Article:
What to take on a tour of Central Asia where there are no Laundromats, Beauty Salons or Drug Stores

The dog keeps eating the guest soaps spread out on the guestroom bed, leaving the wrappers on the carpet in the hallway. It’s amazing how she selects just the soaps from among the 3 oz. bottles of shampoo, conditioner, spray net, shaving cream, tooth paste, scope, deodorant, perfume, moisturizing cream, hand antiseptic sprays, powder, pill bottles, vitamin bottles, emery boards, q tips, tooth brush, comb, razors, hair dryer, first aid kit, spot removers, pantiliners, wet ones, room deodorizer, and Kleenex. Plenty of Kleenex. In Lithuania, the bathrooms never had any toilet paper. One of my friends who goes back and forth to visit her family in India recommended the pantiliners. You can wear the same pair of panties several days, she told me, just change the liner.

I’ll be gone for almost 4 weeks. There are no stops at laundromats or beauty salons built into the tour. Nor is there a CVS on every corner. I’m used to traveling on my own. When my husband and I were in Italy and running out of underwear, we simply found a laundromat. The only problem was that it was Sunday and we had to wait until Church let out for the place to open. We didn’t have the right change in liras, but the bar down the street opened at the same time the Laundromat did and we got change and lunch. In Lithuania, there were no drug stores that you could wander through, selecting your favorite brand of cough drops; you had to ask the pharmacist for them and she produced them from the back of the store. But at least there was a pharmacy. In Central Asia, there may be a place in the large cities to buy cosmetics or deodorants, but I’m not expecting to find them in the small towns along the way.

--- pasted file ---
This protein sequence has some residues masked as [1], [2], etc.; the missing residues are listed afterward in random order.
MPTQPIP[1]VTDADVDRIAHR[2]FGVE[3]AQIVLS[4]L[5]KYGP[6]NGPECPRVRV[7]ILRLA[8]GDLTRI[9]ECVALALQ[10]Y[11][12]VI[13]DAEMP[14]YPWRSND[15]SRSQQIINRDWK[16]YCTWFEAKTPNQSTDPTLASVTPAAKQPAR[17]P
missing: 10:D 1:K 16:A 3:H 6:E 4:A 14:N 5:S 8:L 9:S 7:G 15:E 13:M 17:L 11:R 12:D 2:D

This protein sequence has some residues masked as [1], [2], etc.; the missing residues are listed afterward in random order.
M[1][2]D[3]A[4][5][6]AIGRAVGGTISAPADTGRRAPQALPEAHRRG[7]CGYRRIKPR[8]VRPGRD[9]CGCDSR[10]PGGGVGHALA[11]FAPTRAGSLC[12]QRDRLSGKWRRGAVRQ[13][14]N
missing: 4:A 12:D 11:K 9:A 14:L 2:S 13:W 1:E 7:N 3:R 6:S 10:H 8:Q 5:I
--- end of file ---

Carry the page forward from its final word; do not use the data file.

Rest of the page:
So I’m packing several of those 3 oz bottles of shampoo and tubes of toothpaste and packages of wet ones. It amounts to an awful lot of little stuff. Carol has one of those beautiful traveling kits to put all of her things in. I’m using baggies.

And I’m planning on putting together a one night baggie in my duffle bag just in case the airlines lose my bag. Deodorant, tooth brush and paste, comb, pantiliner. I’m a bit sensitive about lost luggage. Going to my first Conference as an educator in 1965, I arrived sans my luggage. Back in those days, men and women dressed to look professional. It was only a few years since I had gotten married and I had packed much of my trousseau (Is there such a thing these days?). My luggage never arrived. Then there was my trip as a consultant to TVA in Chattanooga. Once again I arrived but the luggage did not. All of my slides were in the suitcase. I spent the night trying to recapture my presentation on an easel board. My luggage finally arrived just in time to put it back on the plane home.

I’ll be carrying my Kindle and Netbook in the plane with me on this trip.

Filed under: Central Asia

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